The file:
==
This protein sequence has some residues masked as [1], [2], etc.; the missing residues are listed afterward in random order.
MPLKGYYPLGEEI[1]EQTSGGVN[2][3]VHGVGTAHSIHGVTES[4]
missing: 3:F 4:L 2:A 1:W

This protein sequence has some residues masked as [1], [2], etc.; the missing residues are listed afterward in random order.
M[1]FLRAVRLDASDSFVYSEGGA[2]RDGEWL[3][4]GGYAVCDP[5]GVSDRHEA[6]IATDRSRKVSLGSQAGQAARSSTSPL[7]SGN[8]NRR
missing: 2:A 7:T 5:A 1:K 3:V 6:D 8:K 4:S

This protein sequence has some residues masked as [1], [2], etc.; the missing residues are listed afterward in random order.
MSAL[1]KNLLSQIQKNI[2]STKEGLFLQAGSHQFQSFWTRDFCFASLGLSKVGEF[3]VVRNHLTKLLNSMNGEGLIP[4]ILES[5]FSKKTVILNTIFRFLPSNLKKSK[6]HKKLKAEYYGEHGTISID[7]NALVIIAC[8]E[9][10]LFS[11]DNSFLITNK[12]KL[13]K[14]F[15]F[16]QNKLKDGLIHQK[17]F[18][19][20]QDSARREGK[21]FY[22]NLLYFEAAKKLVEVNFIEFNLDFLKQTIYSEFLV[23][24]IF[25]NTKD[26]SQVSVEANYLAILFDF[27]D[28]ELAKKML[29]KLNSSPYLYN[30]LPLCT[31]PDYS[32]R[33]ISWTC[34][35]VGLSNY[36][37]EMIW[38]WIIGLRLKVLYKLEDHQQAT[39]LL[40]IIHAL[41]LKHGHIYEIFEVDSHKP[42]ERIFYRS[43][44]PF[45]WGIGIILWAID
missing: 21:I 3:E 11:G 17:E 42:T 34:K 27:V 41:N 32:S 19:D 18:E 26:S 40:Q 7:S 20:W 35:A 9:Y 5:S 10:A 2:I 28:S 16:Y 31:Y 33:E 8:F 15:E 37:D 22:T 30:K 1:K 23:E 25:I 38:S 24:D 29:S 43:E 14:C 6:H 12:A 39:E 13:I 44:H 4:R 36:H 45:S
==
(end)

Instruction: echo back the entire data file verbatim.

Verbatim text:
This protein sequence has some residues masked as [1], [2], etc.; the missing residues are listed afterward in random order.
MPLKGYYPLGEEI[1]EQTSGGVN[2][3]VHGVGTAHSIHGVTES[4]
missing: 3:F 4:L 2:A 1:W

This protein sequence has some residues masked as [1], [2], etc.; the missing residues are listed afterward in random order.
M[1]FLRAVRLDASDSFVYSEGGA[2]RDGEWL[3][4]GGYAVCDP[5]GVSDRHEA[6]IATDRSRKVSLGSQAGQAARSSTSPL[7]SGN[8]NRR
missing: 2:A 7:T 5:A 1:K 3:V 6:D 8:K 4:S

This protein sequence has some residues masked as [1], [2], etc.; the missing residues are listed afterward in random order.
MSAL[1]KNLLSQIQKNI[2]STKEGLFLQAGSHQFQSFWTRDFCFASLGLSKVGEF[3]VVRNHLTKLLNSMNGEGLIP[4]ILES[5]FSKKTVILNTIFRFLPSNLKKSK[6]HKKLKAEYYGEHGTISID[7]NALVIIAC[8]E[9][10]LFS[11]DNSFLITNK[12]KL[13]K[14]F[15]F[16]QNKLKDGLIHQK[17]F[18][19][20]QDSARREGK[21]FY[22]NLLYFEAAKKLVEVNFIEFNLDFLKQTIYSEFLV[23][24]IF[25]NTKD[26]SQVSVEANYLAILFDF[27]D[28]ELAKKML[29]KLNSSPYLYN[30]LPLCT[31]PDYS[32]R[33]ISWTC[34][35]VGLSNY[36][37]EMIW[38]WIIGLRLKVLYKLEDHQQAT[39]LL[40]IIHAL[41]LKHGHIYEIFEVDSHKP[42]ERIFYRS[43][44]PF[45]WGIGIILWAID
missing: 21:I 3:E 11:G 17:E 42:T 34:K 27:V 41:N 32:S 19:D 18:E 26:S 40:Q 7:S 20:W 35:A 9:Y 5:S 10:A 2:I 28:S 16:Y 31:Y 33:E 8:F 15:E 37:D 22:T 30:K 1:K 23:E 25:I 38:S 24:D 29:S 43:E 14:C 6:H 12:A 39:E 13:I 44:H 4:R 36:H 45:S